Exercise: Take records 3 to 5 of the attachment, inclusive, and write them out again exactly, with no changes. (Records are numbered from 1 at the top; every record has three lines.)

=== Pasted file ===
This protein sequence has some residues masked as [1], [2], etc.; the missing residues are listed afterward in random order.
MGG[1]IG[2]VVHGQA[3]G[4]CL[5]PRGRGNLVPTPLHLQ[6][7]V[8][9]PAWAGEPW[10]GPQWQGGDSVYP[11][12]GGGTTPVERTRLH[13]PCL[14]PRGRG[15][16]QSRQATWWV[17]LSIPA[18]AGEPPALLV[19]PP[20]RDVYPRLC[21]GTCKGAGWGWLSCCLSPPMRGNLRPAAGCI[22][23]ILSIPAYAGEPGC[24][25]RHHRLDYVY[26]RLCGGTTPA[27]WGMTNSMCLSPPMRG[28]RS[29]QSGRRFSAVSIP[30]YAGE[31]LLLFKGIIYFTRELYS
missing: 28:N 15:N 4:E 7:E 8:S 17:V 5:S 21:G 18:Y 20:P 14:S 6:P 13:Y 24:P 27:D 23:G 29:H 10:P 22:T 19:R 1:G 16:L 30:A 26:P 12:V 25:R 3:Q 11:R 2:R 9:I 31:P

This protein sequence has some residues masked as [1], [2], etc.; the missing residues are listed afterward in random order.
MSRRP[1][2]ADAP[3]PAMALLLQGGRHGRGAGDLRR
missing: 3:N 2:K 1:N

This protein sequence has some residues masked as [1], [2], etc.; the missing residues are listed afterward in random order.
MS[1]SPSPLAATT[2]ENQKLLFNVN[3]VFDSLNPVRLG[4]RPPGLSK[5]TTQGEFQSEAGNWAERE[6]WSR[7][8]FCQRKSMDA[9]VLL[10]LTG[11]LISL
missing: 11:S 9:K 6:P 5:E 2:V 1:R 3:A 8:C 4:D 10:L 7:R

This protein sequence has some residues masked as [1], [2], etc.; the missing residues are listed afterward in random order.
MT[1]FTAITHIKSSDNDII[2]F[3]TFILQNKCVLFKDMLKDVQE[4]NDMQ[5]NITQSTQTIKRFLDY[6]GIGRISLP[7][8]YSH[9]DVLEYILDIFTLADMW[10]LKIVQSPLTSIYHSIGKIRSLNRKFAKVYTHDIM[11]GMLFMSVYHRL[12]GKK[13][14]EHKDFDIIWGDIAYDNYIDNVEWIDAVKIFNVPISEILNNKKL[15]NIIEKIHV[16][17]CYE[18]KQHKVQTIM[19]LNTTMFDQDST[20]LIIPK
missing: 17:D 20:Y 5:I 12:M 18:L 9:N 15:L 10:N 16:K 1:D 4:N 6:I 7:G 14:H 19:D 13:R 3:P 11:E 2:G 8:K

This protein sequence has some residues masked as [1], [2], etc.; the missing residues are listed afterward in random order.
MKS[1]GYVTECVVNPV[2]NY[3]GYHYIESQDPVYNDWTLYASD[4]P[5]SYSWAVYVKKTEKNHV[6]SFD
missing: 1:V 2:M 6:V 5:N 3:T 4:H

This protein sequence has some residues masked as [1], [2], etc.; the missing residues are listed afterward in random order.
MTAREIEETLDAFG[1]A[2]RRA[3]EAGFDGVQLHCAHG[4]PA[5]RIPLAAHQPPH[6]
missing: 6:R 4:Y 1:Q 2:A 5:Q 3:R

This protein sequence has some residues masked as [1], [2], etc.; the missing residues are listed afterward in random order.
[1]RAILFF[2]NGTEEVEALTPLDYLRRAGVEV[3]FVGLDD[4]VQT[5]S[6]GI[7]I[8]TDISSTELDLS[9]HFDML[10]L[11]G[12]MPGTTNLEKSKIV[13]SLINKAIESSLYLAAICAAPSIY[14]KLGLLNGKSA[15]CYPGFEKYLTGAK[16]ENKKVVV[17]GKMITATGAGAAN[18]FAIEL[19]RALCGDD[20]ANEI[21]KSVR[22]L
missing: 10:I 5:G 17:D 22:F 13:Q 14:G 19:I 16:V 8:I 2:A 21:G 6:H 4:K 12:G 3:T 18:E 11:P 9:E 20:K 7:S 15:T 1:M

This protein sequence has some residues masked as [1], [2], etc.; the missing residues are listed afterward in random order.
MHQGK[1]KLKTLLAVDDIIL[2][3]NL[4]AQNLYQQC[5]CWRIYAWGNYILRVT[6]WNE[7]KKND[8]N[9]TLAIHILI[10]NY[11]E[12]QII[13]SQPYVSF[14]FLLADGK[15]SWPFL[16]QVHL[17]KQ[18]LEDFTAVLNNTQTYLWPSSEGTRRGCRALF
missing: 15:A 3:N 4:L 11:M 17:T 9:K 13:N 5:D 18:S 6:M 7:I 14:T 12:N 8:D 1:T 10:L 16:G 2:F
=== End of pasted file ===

This protein sequence has some residues masked as [1], [2], etc.; the missing residues are listed afterward in random order.
MS[1]SPSPLAATT[2]ENQKLLFNVN[3]VFDSLNPVRLG[4]RPPGLSK[5]TTQGEFQSEAGNWAERE[6]WSR[7][8]FCQRKSMDA[9]VLL[10]LTG[11]LISL
missing: 11:S 9:K 6:P 5:E 2:V 1:R 3:A 8:C 4:D 10:L 7:R

This protein sequence has some residues masked as [1], [2], etc.; the missing residues are listed afterward in random order.
MT[1]FTAITHIKSSDNDII[2]F[3]TFILQNKCVLFKDMLKDVQE[4]NDMQ[5]NITQSTQTIKRFLDY[6]GIGRISLP[7][8]YSH[9]DVLEYILDIFTLADMW[10]LKIVQSPLTSIYHSIGKIRSLNRKFAKVYTHDIM[11]GMLFMSVYHRL[12]GKK[13][14]EHKDFDIIWGDIAYDNYIDNVEWIDAVKIFNVPISEILNNKKL[15]NIIEKIHV[16][17]CYE[18]KQHKVQTIM[19]LNTTMFDQDST[20]LIIPK
missing: 17:D 20:Y 5:I 12:M 18:L 9:N 15:L 10:N 16:K 1:D 4:N 6:I 7:G 14:H 19:D 13:R 3:P 11:E 2:G 8:K

This protein sequence has some residues masked as [1], [2], etc.; the missing residues are listed afterward in random order.
MKS[1]GYVTECVVNPV[2]NY[3]GYHYIESQDPVYNDWTLYASD[4]P[5]SYSWAVYVKKTEKNHV[6]SFD
missing: 1:V 2:M 6:V 5:N 3:T 4:H